One (probably slightly simpler) alternative is to use pam_pwdfile. It essentially allows authentication against a user-specified file, formatted like the default
pam_pwdfile does not seem to be developed, but it probably just works and needs no new features. It is also available in the Debian archive, which gives it security support (if ever needed).
To use it, install it (e.g.
libpam-pwdfile on Debian) and put a line like this in your pam config:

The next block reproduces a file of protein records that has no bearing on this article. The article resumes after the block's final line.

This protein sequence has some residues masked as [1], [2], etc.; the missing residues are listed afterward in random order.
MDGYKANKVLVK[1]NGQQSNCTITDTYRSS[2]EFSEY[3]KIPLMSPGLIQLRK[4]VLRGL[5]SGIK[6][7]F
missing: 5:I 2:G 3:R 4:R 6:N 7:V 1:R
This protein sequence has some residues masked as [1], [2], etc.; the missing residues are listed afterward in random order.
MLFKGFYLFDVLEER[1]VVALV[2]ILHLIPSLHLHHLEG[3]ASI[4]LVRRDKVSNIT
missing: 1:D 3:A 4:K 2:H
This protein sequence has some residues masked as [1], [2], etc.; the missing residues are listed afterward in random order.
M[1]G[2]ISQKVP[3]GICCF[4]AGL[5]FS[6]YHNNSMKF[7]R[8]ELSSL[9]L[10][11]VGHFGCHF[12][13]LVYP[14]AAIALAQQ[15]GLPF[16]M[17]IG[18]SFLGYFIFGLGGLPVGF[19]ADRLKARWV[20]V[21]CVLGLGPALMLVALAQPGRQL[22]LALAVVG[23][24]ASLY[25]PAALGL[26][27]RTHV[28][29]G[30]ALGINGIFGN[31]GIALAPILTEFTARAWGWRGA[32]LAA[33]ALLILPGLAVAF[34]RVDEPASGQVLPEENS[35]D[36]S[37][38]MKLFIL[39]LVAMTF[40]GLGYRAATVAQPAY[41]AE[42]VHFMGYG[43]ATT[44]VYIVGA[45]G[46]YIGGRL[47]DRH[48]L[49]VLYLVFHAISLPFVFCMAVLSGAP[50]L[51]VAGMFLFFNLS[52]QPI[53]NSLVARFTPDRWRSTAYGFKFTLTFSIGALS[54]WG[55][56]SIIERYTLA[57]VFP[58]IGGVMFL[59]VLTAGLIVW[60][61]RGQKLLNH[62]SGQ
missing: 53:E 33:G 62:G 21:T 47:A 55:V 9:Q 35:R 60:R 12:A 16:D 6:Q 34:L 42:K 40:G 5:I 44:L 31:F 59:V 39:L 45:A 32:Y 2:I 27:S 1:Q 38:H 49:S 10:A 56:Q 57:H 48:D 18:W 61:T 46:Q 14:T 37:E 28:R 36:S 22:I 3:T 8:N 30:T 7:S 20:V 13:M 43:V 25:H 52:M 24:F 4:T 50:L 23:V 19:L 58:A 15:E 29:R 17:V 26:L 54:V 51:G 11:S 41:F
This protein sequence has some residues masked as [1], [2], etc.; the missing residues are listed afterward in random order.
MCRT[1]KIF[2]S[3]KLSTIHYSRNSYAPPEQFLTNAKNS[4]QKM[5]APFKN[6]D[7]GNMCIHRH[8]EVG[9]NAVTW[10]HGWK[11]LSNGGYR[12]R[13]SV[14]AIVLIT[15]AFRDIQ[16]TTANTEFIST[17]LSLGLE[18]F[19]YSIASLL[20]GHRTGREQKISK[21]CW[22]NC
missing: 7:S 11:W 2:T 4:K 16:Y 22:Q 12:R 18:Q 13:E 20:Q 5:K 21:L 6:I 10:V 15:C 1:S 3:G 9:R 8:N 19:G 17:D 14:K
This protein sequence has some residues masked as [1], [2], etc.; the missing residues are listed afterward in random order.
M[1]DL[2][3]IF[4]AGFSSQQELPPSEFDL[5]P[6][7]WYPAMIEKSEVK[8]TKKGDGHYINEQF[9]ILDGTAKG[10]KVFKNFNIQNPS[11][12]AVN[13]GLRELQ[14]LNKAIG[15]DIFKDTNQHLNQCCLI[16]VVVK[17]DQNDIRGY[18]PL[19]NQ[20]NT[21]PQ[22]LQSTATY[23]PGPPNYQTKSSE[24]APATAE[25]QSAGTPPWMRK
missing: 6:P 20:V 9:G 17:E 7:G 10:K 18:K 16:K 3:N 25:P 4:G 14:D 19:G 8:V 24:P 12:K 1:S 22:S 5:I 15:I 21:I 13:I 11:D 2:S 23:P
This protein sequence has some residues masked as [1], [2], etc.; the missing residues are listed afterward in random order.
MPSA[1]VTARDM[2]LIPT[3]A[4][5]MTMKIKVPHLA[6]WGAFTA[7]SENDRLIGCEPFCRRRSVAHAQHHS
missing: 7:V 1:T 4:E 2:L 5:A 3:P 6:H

auth required pam_pwdfile.so pwdfile=/path/to/passwd_file
See the README for details.
/path/to/passwd file should contain a list of usernames and hashed passwords, separated by colons, one user on each line. The hashed password can be taken from your
/etc/shadow file, or generated with
mkpasswd. E.g., to get a SHA-512-hashed password:
$ mkpasswd -m SHA-512
passwd file could look like below. This shows a SHA-512 and descrypt hashed password:
A similar alternative pam-module is pam_fshadow, but this module does not seem packaged by Debian, so I have not investigated it further.